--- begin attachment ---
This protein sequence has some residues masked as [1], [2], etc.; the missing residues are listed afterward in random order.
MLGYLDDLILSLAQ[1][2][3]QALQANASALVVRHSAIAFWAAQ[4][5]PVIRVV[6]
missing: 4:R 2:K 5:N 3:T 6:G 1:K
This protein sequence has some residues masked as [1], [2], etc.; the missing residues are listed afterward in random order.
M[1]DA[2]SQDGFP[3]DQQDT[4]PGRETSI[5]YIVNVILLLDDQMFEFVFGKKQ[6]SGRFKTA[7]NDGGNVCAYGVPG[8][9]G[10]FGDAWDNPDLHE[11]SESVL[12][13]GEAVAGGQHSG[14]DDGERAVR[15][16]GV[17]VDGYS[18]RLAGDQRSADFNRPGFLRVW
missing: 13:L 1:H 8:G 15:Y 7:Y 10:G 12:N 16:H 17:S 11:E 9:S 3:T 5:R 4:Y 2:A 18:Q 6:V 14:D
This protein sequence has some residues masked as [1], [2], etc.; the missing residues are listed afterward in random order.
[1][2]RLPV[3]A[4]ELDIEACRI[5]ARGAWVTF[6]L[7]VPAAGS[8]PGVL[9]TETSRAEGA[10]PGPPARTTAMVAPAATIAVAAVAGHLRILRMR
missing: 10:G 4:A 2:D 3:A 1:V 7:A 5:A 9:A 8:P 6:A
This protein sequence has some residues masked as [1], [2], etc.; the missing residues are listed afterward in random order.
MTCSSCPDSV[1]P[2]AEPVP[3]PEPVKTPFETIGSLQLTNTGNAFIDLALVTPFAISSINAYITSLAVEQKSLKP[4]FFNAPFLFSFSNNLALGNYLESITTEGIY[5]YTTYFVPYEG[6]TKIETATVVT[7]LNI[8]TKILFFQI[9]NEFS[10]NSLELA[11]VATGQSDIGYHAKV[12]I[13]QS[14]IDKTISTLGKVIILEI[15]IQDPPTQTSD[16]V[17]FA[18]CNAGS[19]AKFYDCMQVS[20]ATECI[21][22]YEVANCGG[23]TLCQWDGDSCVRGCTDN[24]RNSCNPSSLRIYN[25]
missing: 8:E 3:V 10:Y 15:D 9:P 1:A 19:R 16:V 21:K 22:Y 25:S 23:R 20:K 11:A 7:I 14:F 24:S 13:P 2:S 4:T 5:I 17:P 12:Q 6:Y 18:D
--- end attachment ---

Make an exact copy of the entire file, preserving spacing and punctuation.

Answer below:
This protein sequence has some residues masked as [1], [2], etc.; the missing residues are listed afterward in random order.
MLGYLDDLILSLAQ[1][2][3]QALQANASALVVRHSAIAFWAAQ[4][5]PVIRVV[6]
missing: 4:R 2:K 5:N 3:T 6:G 1:K
This protein sequence has some residues masked as [1], [2], etc.; the missing residues are listed afterward in random order.
M[1]DA[2]SQDGFP[3]DQQDT[4]PGRETSI[5]YIVNVILLLDDQMFEFVFGKKQ[6]SGRFKTA[7]NDGGNVCAYGVPG[8][9]G[10]FGDAWDNPDLHE[11]SESVL[12][13]GEAVAGGQHSG[14]DDGERAVR[15][16]GV[17]VDGYS[18]RLAGDQRSADFNRPGFLRVW
missing: 13:L 1:H 8:G 15:Y 7:Y 10:G 12:N 16:H 17:S 11:E 9:S 3:T 5:R 4:Y 2:A 18:Q 6:V 14:D
This protein sequence has some residues masked as [1], [2], etc.; the missing residues are listed afterward in random order.
[1][2]RLPV[3]A[4]ELDIEACRI[5]ARGAWVTF[6]L[7]VPAAGS[8]PGVL[9]TETSRAEGA[10]PGPPARTTAMVAPAATIAVAAVAGHLRILRMR
missing: 10:G 4:A 2:D 3:A 1:V 7:A 5:A 9:A 8:P 6:A
This protein sequence has some residues masked as [1], [2], etc.; the missing residues are listed afterward in random order.
MTCSSCPDSV[1]P[2]AEPVP[3]PEPVKTPFETIGSLQLTNTGNAFIDLALVTPFAISSINAYITSLAVEQKSLKP[4]FFNAPFLFSFSNNLALGNYLESITTEGIY[5]YTTYFVPYEG[6]TKIETATVVT[7]LNI[8]TKILFFQI[9]NEFS[10]NSLELA[11]VATGQSDIGYHAKV[12]I[13]QS[14]IDKTISTLGKVIILEI[15]IQDPPTQTSD[16]V[17]FA[18]CNAGS[19]AKFYDCMQVS[20]ATECI[21][22]YEVANCGG[23]TLCQWDGDSCVRGCTDN[24]RNSCNPSSLRIYN[25]
missing: 8:E 3:V 10:Y 15:D 9:P 1:A 19:R 16:V 21:K 22:Y 25:S 23:R 20:K 11:A 7:I 14:F 24:S 13:P 2:S 4:T 5:I 17:P 12:Q 6:Y 18:D